This review comment is super enlightening:It's so cringeworthy, it's funny. You could substitute "data usage" with pretty much any research topic you feel like, and you have a review that's almost certainly accurate and justifies rejection. Which is what makes it such a wonderful, terrible review.
"I think there is a general problem with the overall goal of this study and area of research. This seems to be making data usage a critical thing people should be paying attention to. People have real issues and I am not at all sure that this one deserves attention. They have real concerns like, are they going to lose their job, where should their children go to college, should they encourage their elderly parents to move into a retirement center."
Without wanting in any way to excuse this reviewer, I do want to say that this review highlights an ever-increasing problem: I believe review decisions are more and more becoming dominated by subjective decisions about what topics are "important". I realize some may say it has ever been thus, and I acknowledge that the importance of the underlying problem has always been a factor in judging a paper. I think the subjective judgment has become more significant in both in systems and in theory over the years for multiple reasons. As the field has expanded there's less of an underlying agreement and common understanding of what's important. Many times the reviewer may not know the area well enough to judge the importance, and there is every-growing potential for area bias: the problems in my area are (more) important. Further, there are far too many papers for the available slots so reasons to reject have to be found. As the above comment suggests, one can always call into question the importance of the problem the paper aims to solve.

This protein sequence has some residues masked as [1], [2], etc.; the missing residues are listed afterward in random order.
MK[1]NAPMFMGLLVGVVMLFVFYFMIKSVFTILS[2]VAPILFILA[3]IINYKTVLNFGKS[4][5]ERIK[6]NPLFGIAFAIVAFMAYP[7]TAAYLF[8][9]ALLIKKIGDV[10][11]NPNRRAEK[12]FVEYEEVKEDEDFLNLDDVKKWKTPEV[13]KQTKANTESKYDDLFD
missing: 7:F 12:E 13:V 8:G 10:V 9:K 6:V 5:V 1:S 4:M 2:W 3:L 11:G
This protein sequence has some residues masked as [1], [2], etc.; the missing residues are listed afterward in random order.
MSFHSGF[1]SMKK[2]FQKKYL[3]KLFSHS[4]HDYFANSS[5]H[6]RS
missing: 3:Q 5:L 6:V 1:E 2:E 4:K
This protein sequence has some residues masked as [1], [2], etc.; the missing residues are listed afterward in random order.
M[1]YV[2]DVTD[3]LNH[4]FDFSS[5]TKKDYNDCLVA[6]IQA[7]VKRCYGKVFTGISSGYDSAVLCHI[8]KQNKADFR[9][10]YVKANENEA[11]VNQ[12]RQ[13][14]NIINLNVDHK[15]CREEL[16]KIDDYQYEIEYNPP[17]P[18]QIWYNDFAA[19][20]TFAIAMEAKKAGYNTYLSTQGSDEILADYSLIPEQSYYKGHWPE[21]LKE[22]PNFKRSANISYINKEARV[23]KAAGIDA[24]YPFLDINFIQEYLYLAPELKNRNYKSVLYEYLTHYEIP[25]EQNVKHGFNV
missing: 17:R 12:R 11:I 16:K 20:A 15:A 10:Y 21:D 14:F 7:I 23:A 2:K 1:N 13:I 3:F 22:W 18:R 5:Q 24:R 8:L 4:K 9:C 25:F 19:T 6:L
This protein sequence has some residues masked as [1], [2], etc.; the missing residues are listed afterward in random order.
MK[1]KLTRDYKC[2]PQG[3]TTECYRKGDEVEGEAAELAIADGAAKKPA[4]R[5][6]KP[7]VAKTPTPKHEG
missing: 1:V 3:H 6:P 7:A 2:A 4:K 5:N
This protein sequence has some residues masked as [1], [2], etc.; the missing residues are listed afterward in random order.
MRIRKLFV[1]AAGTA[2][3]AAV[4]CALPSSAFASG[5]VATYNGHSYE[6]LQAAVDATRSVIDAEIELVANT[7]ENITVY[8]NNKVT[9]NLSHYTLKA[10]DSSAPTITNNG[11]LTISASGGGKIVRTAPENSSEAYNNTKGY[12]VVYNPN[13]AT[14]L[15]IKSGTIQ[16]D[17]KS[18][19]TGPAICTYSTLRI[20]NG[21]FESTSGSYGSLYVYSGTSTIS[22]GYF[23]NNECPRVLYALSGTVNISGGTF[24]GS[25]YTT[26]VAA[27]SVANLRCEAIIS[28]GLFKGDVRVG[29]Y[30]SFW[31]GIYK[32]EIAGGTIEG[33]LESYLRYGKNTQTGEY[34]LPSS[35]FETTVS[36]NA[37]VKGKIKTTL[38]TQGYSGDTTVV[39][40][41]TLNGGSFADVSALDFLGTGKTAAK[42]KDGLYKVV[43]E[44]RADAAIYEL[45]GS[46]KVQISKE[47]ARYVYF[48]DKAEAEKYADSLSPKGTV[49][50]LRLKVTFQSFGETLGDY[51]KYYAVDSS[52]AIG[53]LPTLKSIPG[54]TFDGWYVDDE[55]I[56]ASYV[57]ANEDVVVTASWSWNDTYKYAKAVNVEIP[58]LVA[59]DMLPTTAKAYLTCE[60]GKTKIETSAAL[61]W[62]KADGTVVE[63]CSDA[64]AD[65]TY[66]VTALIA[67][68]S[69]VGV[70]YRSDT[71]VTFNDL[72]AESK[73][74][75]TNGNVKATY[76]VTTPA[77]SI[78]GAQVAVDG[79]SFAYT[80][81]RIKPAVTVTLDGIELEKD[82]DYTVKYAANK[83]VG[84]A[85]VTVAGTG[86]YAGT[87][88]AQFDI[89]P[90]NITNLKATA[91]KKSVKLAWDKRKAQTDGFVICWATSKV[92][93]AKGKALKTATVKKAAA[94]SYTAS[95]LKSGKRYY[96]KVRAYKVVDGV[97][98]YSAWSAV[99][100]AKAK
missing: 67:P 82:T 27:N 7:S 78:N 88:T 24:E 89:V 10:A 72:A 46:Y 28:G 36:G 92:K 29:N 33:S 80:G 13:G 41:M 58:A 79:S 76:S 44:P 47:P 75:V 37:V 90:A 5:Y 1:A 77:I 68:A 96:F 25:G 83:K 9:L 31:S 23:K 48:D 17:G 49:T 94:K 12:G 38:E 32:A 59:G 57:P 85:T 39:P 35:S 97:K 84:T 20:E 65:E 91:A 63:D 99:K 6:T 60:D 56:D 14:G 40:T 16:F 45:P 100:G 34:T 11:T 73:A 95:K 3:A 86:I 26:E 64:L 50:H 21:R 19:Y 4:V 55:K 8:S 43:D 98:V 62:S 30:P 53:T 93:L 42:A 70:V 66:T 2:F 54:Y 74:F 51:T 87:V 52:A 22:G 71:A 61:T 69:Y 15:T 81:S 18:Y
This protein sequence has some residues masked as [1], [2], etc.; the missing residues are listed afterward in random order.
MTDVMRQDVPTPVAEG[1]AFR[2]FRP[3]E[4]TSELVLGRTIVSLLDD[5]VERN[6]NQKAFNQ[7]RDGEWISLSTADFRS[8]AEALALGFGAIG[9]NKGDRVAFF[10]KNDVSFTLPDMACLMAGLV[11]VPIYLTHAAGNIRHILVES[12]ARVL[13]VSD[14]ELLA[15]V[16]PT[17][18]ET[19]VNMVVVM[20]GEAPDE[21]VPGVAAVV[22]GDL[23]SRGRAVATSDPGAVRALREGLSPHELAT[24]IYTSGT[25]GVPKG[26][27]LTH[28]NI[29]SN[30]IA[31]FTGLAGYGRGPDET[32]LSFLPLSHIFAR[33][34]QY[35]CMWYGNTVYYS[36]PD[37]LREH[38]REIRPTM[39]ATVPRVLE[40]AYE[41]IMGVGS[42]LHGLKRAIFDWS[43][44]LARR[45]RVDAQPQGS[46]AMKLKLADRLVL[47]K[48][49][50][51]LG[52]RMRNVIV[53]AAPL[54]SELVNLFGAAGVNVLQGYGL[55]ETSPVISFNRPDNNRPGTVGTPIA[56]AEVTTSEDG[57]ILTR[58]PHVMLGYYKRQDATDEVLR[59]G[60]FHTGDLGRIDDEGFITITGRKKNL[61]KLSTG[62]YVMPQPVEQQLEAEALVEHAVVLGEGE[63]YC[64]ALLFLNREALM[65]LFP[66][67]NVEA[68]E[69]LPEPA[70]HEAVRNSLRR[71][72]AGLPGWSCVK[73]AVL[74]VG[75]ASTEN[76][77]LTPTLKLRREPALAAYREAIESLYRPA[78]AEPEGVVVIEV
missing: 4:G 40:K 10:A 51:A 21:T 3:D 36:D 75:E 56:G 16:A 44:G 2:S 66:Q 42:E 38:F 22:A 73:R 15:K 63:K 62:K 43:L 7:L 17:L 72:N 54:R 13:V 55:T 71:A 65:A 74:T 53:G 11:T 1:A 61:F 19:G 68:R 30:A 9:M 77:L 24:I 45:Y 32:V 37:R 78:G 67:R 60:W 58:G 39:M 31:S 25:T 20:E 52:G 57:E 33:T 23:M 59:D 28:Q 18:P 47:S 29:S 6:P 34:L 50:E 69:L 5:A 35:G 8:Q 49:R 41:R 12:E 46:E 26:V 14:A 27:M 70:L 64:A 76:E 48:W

But finally, I think, it fits in with an issue that keeps coming up for me: reviewers are too arrogant. If they don't see why the problem is important, then the issue must be with the research or the writing; it couldn't be with their reading or understanding of the problem space. Reviewers will have opinions regarding the importance of the works they read -- no getting around that -- and they should where possible give advice to authors on how to best present their results. But they could often be a bit more judicious in recognizing that they are expressing their opinion and offering advice; they are not, in the end, the final arbiter of a paper's eventual, actual importance.
I don't see subjective decisions in "importance" going away. But I think they could be given a bit more care, both in how they are used in the final decision-making, and in how reviewers express their opinions on "importance" to authors.
If you'll excuse me now, I don't have time to blog further, I have to go plan where my children should go to college and where I'll eventually ship off my aging parents. (Thank goodness I have a tenured position.)